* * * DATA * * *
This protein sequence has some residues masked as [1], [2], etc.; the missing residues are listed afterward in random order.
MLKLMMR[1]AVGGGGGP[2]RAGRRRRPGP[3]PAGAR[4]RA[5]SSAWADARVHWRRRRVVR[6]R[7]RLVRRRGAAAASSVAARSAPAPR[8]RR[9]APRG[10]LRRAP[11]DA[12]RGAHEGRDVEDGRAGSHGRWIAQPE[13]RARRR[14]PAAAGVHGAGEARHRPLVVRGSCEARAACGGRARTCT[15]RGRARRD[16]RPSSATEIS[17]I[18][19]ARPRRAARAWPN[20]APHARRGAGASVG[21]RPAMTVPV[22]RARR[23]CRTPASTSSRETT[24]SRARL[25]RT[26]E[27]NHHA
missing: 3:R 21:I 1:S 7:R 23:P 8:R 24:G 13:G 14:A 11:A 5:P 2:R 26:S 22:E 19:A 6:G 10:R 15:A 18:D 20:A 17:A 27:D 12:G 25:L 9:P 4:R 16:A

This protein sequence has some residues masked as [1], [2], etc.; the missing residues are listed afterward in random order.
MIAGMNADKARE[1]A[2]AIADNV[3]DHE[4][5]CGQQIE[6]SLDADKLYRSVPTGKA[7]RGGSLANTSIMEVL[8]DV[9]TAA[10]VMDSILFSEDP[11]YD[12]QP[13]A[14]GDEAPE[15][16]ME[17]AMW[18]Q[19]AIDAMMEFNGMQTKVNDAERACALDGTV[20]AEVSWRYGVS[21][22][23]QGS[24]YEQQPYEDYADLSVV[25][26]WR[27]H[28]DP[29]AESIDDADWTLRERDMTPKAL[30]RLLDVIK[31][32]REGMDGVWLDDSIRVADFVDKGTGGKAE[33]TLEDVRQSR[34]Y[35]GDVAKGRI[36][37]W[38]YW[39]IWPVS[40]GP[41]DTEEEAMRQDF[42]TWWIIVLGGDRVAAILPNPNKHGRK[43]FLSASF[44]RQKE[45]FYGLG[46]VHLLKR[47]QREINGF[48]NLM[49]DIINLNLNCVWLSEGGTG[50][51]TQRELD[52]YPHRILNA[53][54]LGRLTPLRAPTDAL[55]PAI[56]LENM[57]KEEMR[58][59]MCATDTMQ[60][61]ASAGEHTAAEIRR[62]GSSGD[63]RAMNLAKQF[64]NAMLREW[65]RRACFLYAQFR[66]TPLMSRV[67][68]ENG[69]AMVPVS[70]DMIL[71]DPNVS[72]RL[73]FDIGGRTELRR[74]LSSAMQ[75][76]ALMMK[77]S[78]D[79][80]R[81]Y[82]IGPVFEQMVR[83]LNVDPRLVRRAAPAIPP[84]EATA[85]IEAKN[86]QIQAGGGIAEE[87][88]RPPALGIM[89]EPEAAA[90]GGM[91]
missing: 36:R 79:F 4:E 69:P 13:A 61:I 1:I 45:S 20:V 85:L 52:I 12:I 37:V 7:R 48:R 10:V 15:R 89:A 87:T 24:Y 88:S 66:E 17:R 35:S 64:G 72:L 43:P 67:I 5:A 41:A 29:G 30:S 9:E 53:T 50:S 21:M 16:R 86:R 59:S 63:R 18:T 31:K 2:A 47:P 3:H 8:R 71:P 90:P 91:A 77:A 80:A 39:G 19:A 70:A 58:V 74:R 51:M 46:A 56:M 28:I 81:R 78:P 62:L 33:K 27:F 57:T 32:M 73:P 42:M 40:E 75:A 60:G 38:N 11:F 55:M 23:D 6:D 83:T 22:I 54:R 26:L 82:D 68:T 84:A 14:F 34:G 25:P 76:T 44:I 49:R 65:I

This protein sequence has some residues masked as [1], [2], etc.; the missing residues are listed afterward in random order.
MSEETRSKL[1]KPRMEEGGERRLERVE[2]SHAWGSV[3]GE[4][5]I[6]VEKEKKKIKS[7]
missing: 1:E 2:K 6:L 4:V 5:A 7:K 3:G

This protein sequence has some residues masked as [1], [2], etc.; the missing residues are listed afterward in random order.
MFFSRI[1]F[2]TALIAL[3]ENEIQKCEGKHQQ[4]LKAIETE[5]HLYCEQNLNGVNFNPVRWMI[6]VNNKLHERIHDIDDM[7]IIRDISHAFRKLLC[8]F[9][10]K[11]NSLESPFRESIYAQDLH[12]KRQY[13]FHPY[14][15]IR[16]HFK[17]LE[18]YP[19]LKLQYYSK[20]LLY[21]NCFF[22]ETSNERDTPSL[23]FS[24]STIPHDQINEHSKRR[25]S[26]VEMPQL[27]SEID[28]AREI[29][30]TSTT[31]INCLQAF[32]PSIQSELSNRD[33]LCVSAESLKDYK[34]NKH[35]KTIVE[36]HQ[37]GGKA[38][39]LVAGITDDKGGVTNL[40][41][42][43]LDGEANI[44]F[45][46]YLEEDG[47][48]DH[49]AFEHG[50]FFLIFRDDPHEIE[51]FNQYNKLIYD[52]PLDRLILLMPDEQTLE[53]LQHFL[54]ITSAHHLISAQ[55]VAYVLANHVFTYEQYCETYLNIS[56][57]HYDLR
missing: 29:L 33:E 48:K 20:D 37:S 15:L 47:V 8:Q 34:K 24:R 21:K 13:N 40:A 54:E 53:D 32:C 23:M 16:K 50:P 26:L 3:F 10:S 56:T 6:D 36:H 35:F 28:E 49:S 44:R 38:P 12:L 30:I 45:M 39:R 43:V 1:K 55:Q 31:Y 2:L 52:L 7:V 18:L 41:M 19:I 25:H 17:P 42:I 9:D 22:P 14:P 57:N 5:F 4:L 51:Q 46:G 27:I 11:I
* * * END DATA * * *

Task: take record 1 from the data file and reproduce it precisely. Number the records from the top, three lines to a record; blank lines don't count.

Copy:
This protein sequence has some residues masked as [1], [2], etc.; the missing residues are listed afterward in random order.
MLKLMMR[1]AVGGGGGP[2]RAGRRRRPGP[3]PAGAR[4]RA[5]SSAWADARVHWRRRRVVR[6]R[7]RLVRRRGAAAASSVAARSAPAPR[8]RR[9]APRG[10]LRRAP[11]DA[12]RGAHEGRDVEDGRAGSHGRWIAQPE[13]RARRR[14]PAAAGVHGAGEARHRPLVVRGSCEARAACGGRARTCT[15]RGRARRD[16]RPSSATEIS[17]I[18][19]ARPRRAARAWPN[20]APHARRGAGASVG[21]RPAMTVPV[22]RARR[23]CRTPASTSSRETT[24]SRARL[25]RT[26]E[27]NHHA
missing: 3:R 21:I 1:S 7:R 23:P 8:R 24:G 13:G 14:A 11:A 5:P 2:R 26:S 22:E 19:A 6:G 10:R 15:A 18:D 20:A 17:A 27:D 12:G 25:L 9:P 4:R 16:A